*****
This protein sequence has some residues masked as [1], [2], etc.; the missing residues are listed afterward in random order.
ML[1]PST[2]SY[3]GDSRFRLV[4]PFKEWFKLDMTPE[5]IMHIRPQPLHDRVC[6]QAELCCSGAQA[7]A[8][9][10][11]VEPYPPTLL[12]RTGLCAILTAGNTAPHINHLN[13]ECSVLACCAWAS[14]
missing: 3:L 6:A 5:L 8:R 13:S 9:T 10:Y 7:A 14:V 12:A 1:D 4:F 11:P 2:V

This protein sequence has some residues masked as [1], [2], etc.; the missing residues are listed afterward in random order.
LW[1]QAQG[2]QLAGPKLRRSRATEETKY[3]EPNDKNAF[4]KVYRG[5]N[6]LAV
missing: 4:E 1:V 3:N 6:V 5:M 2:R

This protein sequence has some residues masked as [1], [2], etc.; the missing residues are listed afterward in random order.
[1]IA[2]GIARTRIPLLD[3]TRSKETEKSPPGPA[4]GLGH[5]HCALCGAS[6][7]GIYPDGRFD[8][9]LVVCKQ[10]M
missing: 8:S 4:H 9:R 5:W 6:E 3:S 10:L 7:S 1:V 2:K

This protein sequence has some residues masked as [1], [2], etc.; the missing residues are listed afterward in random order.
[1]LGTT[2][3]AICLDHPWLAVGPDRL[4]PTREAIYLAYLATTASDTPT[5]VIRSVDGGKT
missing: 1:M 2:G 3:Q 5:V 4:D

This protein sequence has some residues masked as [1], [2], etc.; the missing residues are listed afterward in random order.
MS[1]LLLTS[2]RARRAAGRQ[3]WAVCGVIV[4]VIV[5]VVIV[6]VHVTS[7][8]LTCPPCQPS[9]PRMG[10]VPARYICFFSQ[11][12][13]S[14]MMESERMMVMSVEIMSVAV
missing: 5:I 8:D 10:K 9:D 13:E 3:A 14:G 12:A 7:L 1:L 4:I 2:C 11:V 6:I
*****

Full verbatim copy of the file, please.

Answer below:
This protein sequence has some residues masked as [1], [2], etc.; the missing residues are listed afterward in random order.
ML[1]PST[2]SY[3]GDSRFRLV[4]PFKEWFKLDMTPE[5]IMHIRPQPLHDRVC[6]QAELCCSGAQA[7]A[8][9][10][11]VEPYPPTLL[12]RTGLCAILTAGNTAPHINHLN[13]ECSVLACCAWAS[14]
missing: 3:L 6:A 5:L 8:R 13:S 9:T 10:Y 7:A 14:V 12:A 1:D 4:F 11:P 2:V

This protein sequence has some residues masked as [1], [2], etc.; the missing residues are listed afterward in random order.
LW[1]QAQG[2]QLAGPKLRRSRATEETKY[3]EPNDKNAF[4]KVYRG[5]N[6]LAV
missing: 4:E 1:V 3:N 6:V 5:M 2:R

This protein sequence has some residues masked as [1], [2], etc.; the missing residues are listed afterward in random order.
[1]IA[2]GIARTRIPLLD[3]TRSKETEKSPPGPA[4]GLGH[5]HCALCGAS[6][7]GIYPDGRFD[8][9]LVVCKQ[10]M
missing: 8:S 4:H 9:R 5:W 6:E 3:S 10:L 7:S 1:V 2:K

This protein sequence has some residues masked as [1], [2], etc.; the missing residues are listed afterward in random order.
[1]LGTT[2][3]AICLDHPWLAVGPDRL[4]PTREAIYLAYLATTASDTPT[5]VIRSVDGGKT
missing: 1:M 2:G 3:Q 5:V 4:D

This protein sequence has some residues masked as [1], [2], etc.; the missing residues are listed afterward in random order.
MS[1]LLLTS[2]RARRAAGRQ[3]WAVCGVIV[4]VIV[5]VVIV[6]VHVTS[7][8]LTCPPCQPS[9]PRMG[10]VPARYICFFSQ[11][12][13]S[14]MMESERMMVMSVEIMSVAV
missing: 5:I 8:D 10:K 9:D 13:E 3:A 14:G 12:A 7:L 1:L 4:I 2:C 11:V 6:I